Much as he reached out last week to former secretaries of State and Defense on Iraq policy, President Bush should call in his radio talk-show supporters for a frank chat about immigration.
Bill O’Reilly, Sean Hannity, Rush Limbaugh, Hugh Hewitt and Laura Ingraham certainly aren’t as distinguished as ex-Secretaries James Baker, Madeleine Albright and Robert McNamara, but they are the ones fueling Republican uproar over illegal immigration.
Yet they support Bush ardently and they ought to be open to an argument from him — an argument that happens to be correct — that the only way the United States is truly going to solve the problem of illegal immigration is with a comprehensive plan, like his, that not only controls the borders but creates legal means for immigrants to work.
Bush also needs to make the argument to GOP House Members, who voted overwhelmingly last month for an enforcement-only bill that beefed up border security, made it a felony to be an illegal alien and authorized building a fence along some of the border with Mexico.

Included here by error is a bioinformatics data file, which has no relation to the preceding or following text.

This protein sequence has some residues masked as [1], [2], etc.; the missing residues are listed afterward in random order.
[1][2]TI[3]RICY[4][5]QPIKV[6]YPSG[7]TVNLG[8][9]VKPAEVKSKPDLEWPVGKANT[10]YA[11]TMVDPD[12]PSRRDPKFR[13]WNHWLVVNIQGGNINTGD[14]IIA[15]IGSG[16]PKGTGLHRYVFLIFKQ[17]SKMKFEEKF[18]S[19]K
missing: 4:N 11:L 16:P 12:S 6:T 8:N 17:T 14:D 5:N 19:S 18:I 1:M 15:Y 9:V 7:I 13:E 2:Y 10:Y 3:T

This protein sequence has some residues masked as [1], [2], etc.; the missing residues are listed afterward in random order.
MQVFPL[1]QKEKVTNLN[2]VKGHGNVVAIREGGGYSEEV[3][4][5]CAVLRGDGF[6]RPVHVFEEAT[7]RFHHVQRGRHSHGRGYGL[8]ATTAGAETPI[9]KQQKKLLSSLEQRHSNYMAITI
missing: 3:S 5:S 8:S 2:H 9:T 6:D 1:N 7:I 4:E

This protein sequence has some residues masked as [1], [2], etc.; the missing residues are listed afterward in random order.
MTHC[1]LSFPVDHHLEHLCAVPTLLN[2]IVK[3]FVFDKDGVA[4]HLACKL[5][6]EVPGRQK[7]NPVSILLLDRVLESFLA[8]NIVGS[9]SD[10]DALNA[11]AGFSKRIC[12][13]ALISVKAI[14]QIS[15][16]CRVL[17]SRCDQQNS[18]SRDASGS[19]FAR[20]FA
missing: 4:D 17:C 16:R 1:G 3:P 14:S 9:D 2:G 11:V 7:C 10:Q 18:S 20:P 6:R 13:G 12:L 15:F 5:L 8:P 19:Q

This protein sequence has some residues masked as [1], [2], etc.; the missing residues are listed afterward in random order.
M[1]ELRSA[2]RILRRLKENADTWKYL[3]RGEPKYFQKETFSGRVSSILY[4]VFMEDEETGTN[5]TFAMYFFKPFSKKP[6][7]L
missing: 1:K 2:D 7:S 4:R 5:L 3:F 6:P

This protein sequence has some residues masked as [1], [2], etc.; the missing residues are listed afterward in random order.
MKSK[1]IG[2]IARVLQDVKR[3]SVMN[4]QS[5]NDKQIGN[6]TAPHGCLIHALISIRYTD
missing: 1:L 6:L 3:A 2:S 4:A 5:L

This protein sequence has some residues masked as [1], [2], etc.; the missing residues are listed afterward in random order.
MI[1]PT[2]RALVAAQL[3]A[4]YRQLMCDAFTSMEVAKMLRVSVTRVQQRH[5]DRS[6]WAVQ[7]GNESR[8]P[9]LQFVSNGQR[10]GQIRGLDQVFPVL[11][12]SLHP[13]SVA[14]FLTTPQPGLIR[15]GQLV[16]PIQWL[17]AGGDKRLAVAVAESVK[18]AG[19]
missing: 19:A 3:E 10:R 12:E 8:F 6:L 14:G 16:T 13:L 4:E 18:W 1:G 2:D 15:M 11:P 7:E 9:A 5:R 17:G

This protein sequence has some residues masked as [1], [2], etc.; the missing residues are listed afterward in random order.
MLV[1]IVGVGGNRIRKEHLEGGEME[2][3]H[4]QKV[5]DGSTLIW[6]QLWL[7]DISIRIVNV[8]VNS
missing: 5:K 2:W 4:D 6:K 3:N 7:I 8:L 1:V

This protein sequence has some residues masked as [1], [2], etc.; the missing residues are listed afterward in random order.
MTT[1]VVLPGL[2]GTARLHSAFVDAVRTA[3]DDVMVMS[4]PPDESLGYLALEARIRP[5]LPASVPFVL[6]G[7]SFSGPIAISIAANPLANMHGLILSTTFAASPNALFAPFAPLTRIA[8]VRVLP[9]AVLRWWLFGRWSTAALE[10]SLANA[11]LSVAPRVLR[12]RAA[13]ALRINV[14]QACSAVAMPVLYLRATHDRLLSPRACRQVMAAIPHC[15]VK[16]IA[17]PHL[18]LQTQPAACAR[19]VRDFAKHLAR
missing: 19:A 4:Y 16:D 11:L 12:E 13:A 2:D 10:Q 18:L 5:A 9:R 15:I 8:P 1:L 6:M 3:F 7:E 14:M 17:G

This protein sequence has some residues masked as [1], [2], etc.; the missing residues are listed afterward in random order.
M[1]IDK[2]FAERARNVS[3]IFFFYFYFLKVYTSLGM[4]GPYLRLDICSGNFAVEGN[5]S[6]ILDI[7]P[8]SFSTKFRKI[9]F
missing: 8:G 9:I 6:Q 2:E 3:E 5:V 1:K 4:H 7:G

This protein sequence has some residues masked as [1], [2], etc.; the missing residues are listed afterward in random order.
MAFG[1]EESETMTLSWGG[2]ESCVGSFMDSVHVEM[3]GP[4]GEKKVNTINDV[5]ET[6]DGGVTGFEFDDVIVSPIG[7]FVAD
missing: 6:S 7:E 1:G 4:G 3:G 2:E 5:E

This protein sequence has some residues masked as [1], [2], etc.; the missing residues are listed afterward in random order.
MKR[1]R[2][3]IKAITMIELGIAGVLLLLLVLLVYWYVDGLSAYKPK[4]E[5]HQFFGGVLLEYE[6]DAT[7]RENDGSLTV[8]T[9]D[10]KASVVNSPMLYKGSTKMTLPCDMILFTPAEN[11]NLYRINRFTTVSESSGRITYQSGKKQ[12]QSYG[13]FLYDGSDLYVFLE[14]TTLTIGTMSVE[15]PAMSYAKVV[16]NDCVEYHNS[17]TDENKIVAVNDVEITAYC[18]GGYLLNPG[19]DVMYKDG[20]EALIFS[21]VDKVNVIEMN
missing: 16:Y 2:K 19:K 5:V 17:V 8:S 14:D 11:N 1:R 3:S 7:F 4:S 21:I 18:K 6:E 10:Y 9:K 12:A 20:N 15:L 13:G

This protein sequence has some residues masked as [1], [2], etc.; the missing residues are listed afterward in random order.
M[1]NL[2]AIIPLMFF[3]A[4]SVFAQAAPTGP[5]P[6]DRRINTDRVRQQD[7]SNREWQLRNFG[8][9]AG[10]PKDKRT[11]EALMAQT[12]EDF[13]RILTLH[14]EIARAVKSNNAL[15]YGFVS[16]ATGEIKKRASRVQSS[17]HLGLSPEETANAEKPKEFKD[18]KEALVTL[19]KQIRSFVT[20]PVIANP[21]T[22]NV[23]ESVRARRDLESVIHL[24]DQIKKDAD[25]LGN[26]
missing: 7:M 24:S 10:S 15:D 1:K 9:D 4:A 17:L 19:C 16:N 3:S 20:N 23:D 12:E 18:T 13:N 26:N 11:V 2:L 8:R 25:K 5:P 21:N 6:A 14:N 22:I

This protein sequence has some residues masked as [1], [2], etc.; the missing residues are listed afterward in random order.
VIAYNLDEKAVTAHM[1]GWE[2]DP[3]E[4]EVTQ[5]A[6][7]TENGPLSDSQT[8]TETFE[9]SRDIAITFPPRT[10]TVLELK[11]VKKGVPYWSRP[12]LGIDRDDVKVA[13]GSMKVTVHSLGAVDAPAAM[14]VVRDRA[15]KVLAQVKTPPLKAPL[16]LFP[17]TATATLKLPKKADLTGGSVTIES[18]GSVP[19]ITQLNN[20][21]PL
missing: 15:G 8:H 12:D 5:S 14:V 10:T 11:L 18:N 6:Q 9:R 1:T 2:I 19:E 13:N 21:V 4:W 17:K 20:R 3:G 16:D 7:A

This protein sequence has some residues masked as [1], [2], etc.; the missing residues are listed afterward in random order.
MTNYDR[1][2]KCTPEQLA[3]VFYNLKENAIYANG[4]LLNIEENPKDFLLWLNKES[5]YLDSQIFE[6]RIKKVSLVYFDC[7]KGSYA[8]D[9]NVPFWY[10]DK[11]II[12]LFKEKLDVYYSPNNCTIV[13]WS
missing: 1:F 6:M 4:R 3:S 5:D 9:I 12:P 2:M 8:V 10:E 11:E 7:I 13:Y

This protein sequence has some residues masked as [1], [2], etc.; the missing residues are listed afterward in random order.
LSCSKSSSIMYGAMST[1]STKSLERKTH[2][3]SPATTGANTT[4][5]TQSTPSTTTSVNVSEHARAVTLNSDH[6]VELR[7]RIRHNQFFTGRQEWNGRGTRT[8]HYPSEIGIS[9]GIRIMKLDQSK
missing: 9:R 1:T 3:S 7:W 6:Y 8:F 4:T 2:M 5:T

Bowing to pressure engendered by the talk-show claque, Bush tilted right himself, delivering a pair of speeches that emphasized stricter enforcement, but downplayed his traditional support for work permits and declaring opposition to “amnesty” for illegals.
House Members went home able to tell angry constituents that they’d cracked down on immigration, but the truth is they’ve done nothing. No bill has passed the Senate and what’s in the offing is a stalemate — unless Bush can rally his party to do something sensible.
If it’s not delayed by hearings on National Security Agency wiretaps on top of confirmation proceedings for Supreme Court nominee Judge Samuel Alito, the Senate Judiciary Committee is supposed to take up immigration reform this month.
Chairman Arlen Specter (R-Pa.) has drafted a comprehensive bill that includes beefed-up border controls, stricter internal employment checks and a work permit system to allow new immigrants and illegals to have legal employment in the U.S. for up to six years.
It’s a far better approach than the House bill, but business and pro-immigrant groups are concerned that the bill will contain a provision sponsored by Sens. Jon Kyl (R-Ariz.) and John Cornyn (R-Texas) that would require workers to return to their home countries after their six-year work visas expire.
That would disrupt employment patterns and family life and discourage illegals from reporting for work permits in the first place.
A far better solution would be for the Senate to adopt “earned legalization” provisions of the bill sponsored by Sens. John McCain (R-Ariz.) and Edward Kennedy (D-Mass.), which would allow illegals and temporary workers to stay in the U.S. if they pay fines, back taxes, learn English and pass through a clearance procedure.